nep-iue New Economics Papers
on Informal and Underground Economics
Issue of 2012‒07‒08
seven papers chosen by
Catalina Granda Carvajal
Universidad de Antioquia

  1. Underground labor, search frictions and macroeconomic fluctuations By Giuseppe Ciccarone; Francesco Giuli; Enrico Marchetti
  2. The Friedman rule in a model with nonlinear taxation and income misreporting By Gahvari, Firouz; Micheletto, Luca
  3. On the role of backauditing for tax evasion in an agent-based Econophysics model By G. Seibold; M. Pickhardt
  4. Currency devaluation with dual labor market : Which perspectives for the Euro Zone ? By Amélie Barbier-Gauchard; Francesco De Palma; Giuseppe Diana
  5. The Mexican Wage Curve 2000-2003: A Quantile Analysis By Hector Elias Gutierrez Rufrancos
  6. India’s structural transformation and role in the world economy By Codrina Rada and Rüdiger von Arnim
  7. Promoting Social Cohesion in Korea By Randall S. Jones; Satoshi Urasawa

  1. By: Giuseppe Ciccarone; Francesco Giuli; Enrico Marchetti
    Abstract: We study the e¤ects of underground activities on labour market dynamics in a RBC model with search frictions in the labor market, bargained wage and quadratic hiring costs. Underground activities, which allow agents to (partially) evade taxes, are modelled through a moonlighting production scheme where both regular and underground labor use the same capital equipment inside the firm. Calibrating the model on the U.S. economy, we show that a higher relative size of underground production implies lower average employment and a lower job finding rate, together with higher volatility of employment and lower volatilities of hours worked and wages of regular labor services. The theoretical explanation we provide is that a higher level of the underground activity increases the ratio of the flow contribution of non-working to the flow contribution of a worker to a labour match.
    Keywords: underground activities, tax evasion, search and matching, real business cycle
    JEL: E32 E26 J64
    Date: 2012–06
  2. By: Gahvari, Firouz (Department of Economics); Micheletto, Luca (Uppsala Center for Fiscal Studies)
    Abstract: This paper develops an overlapping-generations model with money-in-the-utilityfunction and heterogeneous agents in terms of earning ability. It shows that in the presence of income misreporting the Friedman rule is in general violated. The result holds even though the government taxes reported incomes nonlinearly and agents have preferences that are separable between labor supply and other goods including real money balances.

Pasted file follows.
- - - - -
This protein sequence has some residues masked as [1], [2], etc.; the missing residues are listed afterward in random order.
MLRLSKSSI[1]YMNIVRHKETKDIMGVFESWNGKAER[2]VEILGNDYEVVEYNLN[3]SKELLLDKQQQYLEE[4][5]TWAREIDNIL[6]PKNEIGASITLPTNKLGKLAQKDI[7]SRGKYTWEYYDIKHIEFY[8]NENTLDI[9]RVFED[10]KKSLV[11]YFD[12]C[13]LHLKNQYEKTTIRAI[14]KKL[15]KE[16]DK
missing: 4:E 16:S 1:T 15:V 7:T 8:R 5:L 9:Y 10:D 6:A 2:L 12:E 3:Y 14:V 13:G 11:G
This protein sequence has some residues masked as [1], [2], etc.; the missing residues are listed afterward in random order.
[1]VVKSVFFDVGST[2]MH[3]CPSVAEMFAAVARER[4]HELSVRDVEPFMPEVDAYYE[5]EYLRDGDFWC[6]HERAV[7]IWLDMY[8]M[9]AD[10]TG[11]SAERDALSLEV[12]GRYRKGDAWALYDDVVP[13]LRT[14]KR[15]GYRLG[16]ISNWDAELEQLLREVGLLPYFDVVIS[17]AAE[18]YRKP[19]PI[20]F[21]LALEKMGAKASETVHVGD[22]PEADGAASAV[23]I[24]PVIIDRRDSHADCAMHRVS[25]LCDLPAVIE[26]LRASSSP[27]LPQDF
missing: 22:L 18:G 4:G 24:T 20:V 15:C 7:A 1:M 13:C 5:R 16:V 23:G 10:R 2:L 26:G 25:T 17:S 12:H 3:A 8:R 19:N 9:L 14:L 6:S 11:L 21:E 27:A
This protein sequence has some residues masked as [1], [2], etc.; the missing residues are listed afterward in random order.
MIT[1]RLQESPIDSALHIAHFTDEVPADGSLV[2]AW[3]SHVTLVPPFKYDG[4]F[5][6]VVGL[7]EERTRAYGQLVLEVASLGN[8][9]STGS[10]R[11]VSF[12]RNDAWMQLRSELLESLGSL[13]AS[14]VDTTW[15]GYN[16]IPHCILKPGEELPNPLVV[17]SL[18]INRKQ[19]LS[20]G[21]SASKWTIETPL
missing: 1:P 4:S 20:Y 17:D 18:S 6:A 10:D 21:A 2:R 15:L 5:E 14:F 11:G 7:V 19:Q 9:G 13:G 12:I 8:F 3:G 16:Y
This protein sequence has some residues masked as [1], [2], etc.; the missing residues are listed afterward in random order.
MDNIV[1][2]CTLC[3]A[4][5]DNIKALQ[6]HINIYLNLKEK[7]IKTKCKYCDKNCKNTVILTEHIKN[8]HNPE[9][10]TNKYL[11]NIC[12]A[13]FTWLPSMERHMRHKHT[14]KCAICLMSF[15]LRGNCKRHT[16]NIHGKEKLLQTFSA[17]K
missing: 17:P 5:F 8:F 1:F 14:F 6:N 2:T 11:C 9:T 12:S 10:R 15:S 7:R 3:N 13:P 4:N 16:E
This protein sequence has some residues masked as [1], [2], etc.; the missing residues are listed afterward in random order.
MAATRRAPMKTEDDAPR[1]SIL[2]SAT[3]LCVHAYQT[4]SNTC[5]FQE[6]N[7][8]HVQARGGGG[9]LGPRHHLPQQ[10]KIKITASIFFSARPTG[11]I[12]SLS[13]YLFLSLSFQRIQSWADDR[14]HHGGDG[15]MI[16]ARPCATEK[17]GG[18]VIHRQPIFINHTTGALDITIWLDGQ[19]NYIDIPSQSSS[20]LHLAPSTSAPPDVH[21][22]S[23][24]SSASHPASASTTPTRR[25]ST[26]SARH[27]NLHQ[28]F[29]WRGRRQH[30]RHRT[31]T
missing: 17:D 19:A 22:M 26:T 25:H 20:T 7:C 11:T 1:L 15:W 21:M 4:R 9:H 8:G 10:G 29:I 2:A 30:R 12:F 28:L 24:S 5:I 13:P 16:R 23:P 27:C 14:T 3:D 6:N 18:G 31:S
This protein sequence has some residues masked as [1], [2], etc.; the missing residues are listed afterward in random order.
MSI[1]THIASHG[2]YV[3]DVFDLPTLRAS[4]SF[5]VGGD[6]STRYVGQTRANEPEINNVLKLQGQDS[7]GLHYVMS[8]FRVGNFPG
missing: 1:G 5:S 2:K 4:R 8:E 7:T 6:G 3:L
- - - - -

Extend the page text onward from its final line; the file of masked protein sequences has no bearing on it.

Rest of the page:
Keywords: Monetary policy; scal policy; redistribution; Friedman rule; income misreporting; overlapping generations; second best
    JEL: E52 H21
    Date: 2012–06–27
  3. By: G. Seibold; M. Pickhardt
    Abstract: We investigate an inhomogeneous Ising model in the context of tax evasion dynamics where different types of agents are parametrized via local temperatures and magnetic fields. In particular, we analyse the impact of backauditing and endogenously determined penalty rates on tax compliance. Both features contribute to a microfoundation of agent-based econophysics models of tax evasion.
    Date: 2012–06
  4. By: Amélie Barbier-Gauchard; Francesco De Palma; Giuseppe Diana
    Abstract: In this paper, we assume a world of two countries in a fixed exchange rate system. The main difference between the two countries lies in the features of their labor markets. In the home country, we assume the existence of a dual labor market, with formal and informal sectors. In the foreign country, the labor market is homogeneous and characterized by a nominal wage rigidity. In this context, the situation of labor market in each country is not optimal through a misallocation of workers between sectors in domestic economy, and unemployment in foreign economy. Our article shows that a devaluation of domestic currency implies a fall in production in each country, an increase in unemployment in foreign economy and a worse reallocation of workers by a growth of informal sector in domestic economy.
    Keywords: efficiency wage, dualism, exchange rate, devaluation.
    JEL: F16 F41 J31
    Date: 2012
  5. By: Hector Elias Gutierrez Rufrancos (Department of Economics, University of Sussex)
    Abstract: This paper exploits the Mexican Encuesta Nacional de Empleo Urbano (ENEU) to determine the existence of the wage curve|an empirical phenomena rst suggested by Blanch ower and Oswald (1990)|during the period 2000{2003. We propose an innovative approach to the wage curve by estimating the elasticity across the wage dis- tribution. This is applied to the Mexican experience during the early 2000s recession. The evidence indicates that for Mexico during this period there is no wage curve, and that wages are positively aected by local levels of unemployment. This lends credi- bility to the Harris and Todaro (1970) view which suggests that there is segmentation in the labour market with residual unemployment. We argue that perhaps the power of unions may account for our fndings.